I have to laugh when I hear people say that religion is for the weak-minded. One confirmed atheist said that my belief in God was a front for my fear of the unknown, a simple coping mechanism. However, thanks to the growing popularity of relativism, my beliefs are OK with him, as long as I respect his.
Nicole Kaznowski's obvious life philosophy, however, transcends even relativism. In her Feb. 3 "My View," she said she does not believe she has an obligation to help any man just because he is a fellow human in need. She believes nothing is as important as herself and her happiness.
She moves beyond indifference and appears hostile toward anyone who might infringe upon her self-absorbed universe. She wants the Ten Commandments out of the public schools because they may not be the standard of right or wrong for everyone.
It is not easy to be a Christian. Because of my faith, I endured merciless criticism throughout school because I was different. I chose not to drink, do drugs, cheat on tests or lie to my parents.
This was not easy. It would have been easy to deny the existence of God, and do whatever I wanted to do -- in essence make myself the center of the universe.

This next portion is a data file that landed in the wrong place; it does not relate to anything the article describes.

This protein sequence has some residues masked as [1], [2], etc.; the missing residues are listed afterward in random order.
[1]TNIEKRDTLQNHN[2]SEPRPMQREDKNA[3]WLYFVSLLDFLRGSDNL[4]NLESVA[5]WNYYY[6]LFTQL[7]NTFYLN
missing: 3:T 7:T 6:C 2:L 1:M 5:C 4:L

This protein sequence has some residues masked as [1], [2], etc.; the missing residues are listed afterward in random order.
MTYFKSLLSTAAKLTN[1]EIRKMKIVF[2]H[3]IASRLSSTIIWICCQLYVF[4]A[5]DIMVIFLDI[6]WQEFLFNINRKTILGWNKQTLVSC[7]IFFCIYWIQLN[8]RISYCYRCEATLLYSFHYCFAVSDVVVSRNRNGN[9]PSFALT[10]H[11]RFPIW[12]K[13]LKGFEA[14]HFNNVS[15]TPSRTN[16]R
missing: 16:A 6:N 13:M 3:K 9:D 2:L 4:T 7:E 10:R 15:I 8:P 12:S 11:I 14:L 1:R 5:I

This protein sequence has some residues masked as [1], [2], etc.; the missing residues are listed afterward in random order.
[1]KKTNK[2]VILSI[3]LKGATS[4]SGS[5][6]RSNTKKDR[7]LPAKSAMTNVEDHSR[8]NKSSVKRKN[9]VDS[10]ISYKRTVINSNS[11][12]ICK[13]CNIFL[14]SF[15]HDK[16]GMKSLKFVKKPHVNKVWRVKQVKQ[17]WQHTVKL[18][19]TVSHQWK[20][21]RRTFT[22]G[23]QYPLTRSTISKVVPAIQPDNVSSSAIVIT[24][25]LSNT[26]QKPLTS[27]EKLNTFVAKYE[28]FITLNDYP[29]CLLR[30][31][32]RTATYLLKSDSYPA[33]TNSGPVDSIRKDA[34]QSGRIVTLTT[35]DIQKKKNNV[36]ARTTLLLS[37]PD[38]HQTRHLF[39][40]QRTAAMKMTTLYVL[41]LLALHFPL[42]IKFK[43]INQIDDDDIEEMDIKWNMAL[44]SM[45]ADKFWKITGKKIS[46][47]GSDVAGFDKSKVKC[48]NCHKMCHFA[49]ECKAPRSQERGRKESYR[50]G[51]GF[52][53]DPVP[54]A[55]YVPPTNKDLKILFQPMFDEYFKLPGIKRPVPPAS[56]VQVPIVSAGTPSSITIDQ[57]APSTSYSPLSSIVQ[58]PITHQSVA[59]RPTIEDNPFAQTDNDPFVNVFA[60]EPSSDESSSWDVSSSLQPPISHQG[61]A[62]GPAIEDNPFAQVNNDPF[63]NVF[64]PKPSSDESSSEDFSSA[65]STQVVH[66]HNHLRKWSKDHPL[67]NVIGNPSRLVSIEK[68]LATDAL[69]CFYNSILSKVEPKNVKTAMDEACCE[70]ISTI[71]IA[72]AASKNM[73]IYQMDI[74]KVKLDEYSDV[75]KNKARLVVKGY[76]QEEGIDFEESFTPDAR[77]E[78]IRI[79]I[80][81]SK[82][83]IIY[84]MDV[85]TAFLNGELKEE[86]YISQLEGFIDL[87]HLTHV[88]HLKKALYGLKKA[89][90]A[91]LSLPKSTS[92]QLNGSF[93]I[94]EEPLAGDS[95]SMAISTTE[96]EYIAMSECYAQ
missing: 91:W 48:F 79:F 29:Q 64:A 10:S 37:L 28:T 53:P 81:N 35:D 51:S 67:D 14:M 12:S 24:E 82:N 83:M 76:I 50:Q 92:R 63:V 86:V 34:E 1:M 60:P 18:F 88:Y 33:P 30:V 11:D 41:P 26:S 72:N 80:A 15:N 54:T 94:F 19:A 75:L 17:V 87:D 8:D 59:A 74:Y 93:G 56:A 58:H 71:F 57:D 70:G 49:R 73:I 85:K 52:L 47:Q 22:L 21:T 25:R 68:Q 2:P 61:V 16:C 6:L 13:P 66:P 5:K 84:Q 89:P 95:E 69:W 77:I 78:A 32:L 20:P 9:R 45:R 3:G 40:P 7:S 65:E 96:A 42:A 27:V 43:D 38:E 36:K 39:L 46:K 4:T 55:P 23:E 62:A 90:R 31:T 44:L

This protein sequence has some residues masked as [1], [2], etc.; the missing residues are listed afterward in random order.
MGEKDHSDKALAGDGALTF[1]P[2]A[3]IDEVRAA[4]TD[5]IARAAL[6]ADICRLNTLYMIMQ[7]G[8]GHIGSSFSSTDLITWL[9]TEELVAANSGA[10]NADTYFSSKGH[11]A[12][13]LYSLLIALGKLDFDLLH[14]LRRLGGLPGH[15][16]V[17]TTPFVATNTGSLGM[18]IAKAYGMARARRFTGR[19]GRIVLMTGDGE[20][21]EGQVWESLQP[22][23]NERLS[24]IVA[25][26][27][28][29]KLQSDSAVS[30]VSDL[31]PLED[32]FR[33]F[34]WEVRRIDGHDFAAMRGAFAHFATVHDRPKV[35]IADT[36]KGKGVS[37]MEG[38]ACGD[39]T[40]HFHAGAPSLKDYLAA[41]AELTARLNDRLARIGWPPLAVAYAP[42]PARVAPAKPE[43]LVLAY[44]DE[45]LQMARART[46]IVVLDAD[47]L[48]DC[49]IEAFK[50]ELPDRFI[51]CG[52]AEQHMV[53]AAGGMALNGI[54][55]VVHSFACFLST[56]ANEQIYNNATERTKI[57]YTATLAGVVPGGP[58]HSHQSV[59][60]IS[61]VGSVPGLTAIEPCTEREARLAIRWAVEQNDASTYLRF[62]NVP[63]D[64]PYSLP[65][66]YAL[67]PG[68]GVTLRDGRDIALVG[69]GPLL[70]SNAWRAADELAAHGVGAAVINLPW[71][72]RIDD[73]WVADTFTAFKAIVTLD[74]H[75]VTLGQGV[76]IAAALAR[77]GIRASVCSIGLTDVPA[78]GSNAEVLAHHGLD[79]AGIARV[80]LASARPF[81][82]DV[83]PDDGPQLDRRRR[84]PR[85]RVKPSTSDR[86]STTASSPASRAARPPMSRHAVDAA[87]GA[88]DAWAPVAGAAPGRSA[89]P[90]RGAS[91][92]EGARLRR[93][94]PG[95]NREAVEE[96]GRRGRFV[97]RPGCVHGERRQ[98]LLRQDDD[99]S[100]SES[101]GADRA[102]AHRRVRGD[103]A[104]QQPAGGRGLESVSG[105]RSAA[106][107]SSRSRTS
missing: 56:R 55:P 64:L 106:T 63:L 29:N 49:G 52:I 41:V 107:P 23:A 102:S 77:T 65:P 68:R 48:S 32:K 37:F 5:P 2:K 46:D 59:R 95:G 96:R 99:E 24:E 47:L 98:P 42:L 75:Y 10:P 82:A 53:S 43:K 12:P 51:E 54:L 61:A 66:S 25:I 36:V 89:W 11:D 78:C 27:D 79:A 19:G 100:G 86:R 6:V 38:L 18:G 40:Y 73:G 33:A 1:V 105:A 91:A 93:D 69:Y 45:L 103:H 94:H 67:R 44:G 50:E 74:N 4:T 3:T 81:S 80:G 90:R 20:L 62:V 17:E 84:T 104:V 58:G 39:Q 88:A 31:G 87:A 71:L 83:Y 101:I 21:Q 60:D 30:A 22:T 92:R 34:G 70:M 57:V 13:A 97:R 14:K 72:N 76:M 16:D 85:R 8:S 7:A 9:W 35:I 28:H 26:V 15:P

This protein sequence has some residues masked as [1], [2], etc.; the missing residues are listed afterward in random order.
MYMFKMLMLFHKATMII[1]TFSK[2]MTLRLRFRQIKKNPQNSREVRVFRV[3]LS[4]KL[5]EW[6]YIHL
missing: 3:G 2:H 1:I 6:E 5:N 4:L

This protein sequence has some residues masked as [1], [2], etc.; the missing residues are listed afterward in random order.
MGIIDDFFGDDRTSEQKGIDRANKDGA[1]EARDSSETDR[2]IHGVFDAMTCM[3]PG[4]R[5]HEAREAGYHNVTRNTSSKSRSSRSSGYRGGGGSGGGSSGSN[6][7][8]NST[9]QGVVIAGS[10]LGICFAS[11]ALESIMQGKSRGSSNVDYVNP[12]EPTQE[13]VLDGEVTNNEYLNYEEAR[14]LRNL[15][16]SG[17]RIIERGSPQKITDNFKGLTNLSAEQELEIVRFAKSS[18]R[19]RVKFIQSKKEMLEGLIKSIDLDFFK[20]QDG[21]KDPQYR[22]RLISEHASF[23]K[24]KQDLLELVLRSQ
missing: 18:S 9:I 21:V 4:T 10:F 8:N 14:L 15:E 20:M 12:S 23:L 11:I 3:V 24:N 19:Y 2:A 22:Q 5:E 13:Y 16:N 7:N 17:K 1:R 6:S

I spent my summers traveling to different parts of the world where people were less fortunate than I was. I saw starving children, drug-addicted prostitutes and people who had no homes. I believe that life is precious. I believe all life is given by God.
Christians are persecuted for their faith in China and other nations. America has grown persistently hostile toward Christians. If I profess that I am a Christian, I am immediately stereotyped as a "right-winged wacko."
Yes, I believe that abortion as a form of birth control is wrong. I have homosexual friends, and they know that I have a world view that is different than theirs. But they know that I love them, and that if they were drowning in a lake, I would jump in after them. I don't know that Kaznowski would. It just might ruin her happy day.